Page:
Despite all the tea he’d had, Schweinwerfer’s breath stank of sardines and goat cheese.
Kent-Clarke gulped and tried hard not to faint.
“Uhm… well, in fact…” His mind was racing while his chest continued heaving, his breath gradually returning until he felt his lungs probably would not explode after all.
He said he’d borrowed it from Mahler and was taking it back with him to premiere it in New York City next season.
“In 2011-2012? No, no, no,” Schweinwerfer protested as he straightened himself to his full height. “No, you can’t possibly do it that soon. Really, there’s so much to prepare. Why would you want to rush it?”
“Because…” Kent-Clarke tried to think of a reason, then said “because I couldn’t imaging waiting any longer to share it with the world!”
“No, my friend,” Schweinwerfer continued, cajolingly. “You must do it in December, 2012, not a month sooner!”
“Surely, you’ve heard about the Mayan Calendar and the end of the world?”
“Ha! Yes, very clever marketing!”
But Schweinwerfer explained that, before he could leave, Kent-Clarke needed to verify that this was the only copy of the manuscript. If it was already registered at the Central Library’s PMC – their Posthumous Manuscript Collection – then once he made it through the Time-Gate and back to Earth, the score would become invisible and dissolve.
“We must check that, first!”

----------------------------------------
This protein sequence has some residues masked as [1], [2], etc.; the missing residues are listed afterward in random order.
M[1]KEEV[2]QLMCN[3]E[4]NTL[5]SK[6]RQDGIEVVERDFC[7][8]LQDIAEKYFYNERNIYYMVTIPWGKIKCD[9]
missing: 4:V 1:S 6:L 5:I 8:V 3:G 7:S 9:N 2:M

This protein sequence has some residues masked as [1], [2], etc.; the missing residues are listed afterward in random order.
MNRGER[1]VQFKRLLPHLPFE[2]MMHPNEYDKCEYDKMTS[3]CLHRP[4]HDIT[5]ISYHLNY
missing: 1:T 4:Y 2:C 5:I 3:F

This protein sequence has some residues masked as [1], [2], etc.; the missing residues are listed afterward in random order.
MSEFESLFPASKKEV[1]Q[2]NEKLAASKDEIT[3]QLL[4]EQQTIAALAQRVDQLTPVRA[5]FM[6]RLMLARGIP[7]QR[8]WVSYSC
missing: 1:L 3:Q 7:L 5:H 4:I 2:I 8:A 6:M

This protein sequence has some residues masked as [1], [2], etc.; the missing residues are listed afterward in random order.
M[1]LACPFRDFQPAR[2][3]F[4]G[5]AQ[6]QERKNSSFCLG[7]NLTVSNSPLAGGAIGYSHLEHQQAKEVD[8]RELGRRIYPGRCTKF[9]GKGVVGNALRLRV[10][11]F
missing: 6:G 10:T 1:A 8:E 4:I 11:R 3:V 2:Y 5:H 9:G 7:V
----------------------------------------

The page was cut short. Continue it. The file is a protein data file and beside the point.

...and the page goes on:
“But the delay? What if I get caught?”
There were too many reasons to say no, but Schweinwerfer dragged him back into the city where, under cover of darkness, they soon arrived at their destination unnoticed.
Some commotion in front of the courthouse was already subsiding when Schweinwerfer overheard two policemen talking about being called to the Coalton Gate – some thief nabbed Mahler’s score, but they’d catch the Trespasser before he’d return.
If they were looking for Kent-Clarke, they weren’t looking for somebody as large as Schweinwerfer. He told Kent-Clarke to stay within his shadow.
Crossing the square to the library was not easy. One of the policemen looked over, saw them and nodded, but they kept on their way and were soon out of sight. The way was now clear.
Hiding behind Schweinwerfer, they lurked around the side of the library and found one of the doors carelessly ajar.
“This is almost too easy…”
Once inside, it was just a matter of getting into the processing room – no, nothing on the desk, not even in the librarian’s in-box – so now they only had to check the vault to make sure.
Kent-Clarke, wondering what the Emcue Vault was, thought these spiraling hallways would be murder on someone in a wheel-chair. Soon, they found themselves standing in front of Vault #4, labeled “M-Q.”
But someone was already inside.
They could hear people talking – a woman saying something about needing to visit the ladies’ room, a man saying they’ll be right back.
They ducked into the H-L Vault further down and waited for them to pass – a woman and an older man. Kent-Clarke recognized Zoe Crevecoeur, wondering what she was doing here, also. How many more were there?
Schweinwerfer opened the M-Q Vault’s door cautiously and found only two young men, quickly grabbed and overpowered before they screamed.
“Piece of cake!”
Kent-Clarke held onto Xaq while Schweinwerfer tied Cameron up with binding twine and duct-tape.
Finding no new symphony listed in Mahler’s file, he dumped the struggling Cameron into the bin.
Then, taking the boy, they fled.
= = = = = = =
To be continued…
- Dick Strawser
The novel, "The Doomsday Symphony," a music appreciation thriller written between 2010 and 2011, is the sole supposedly intellectual property of its author, Richard Alan Strawser.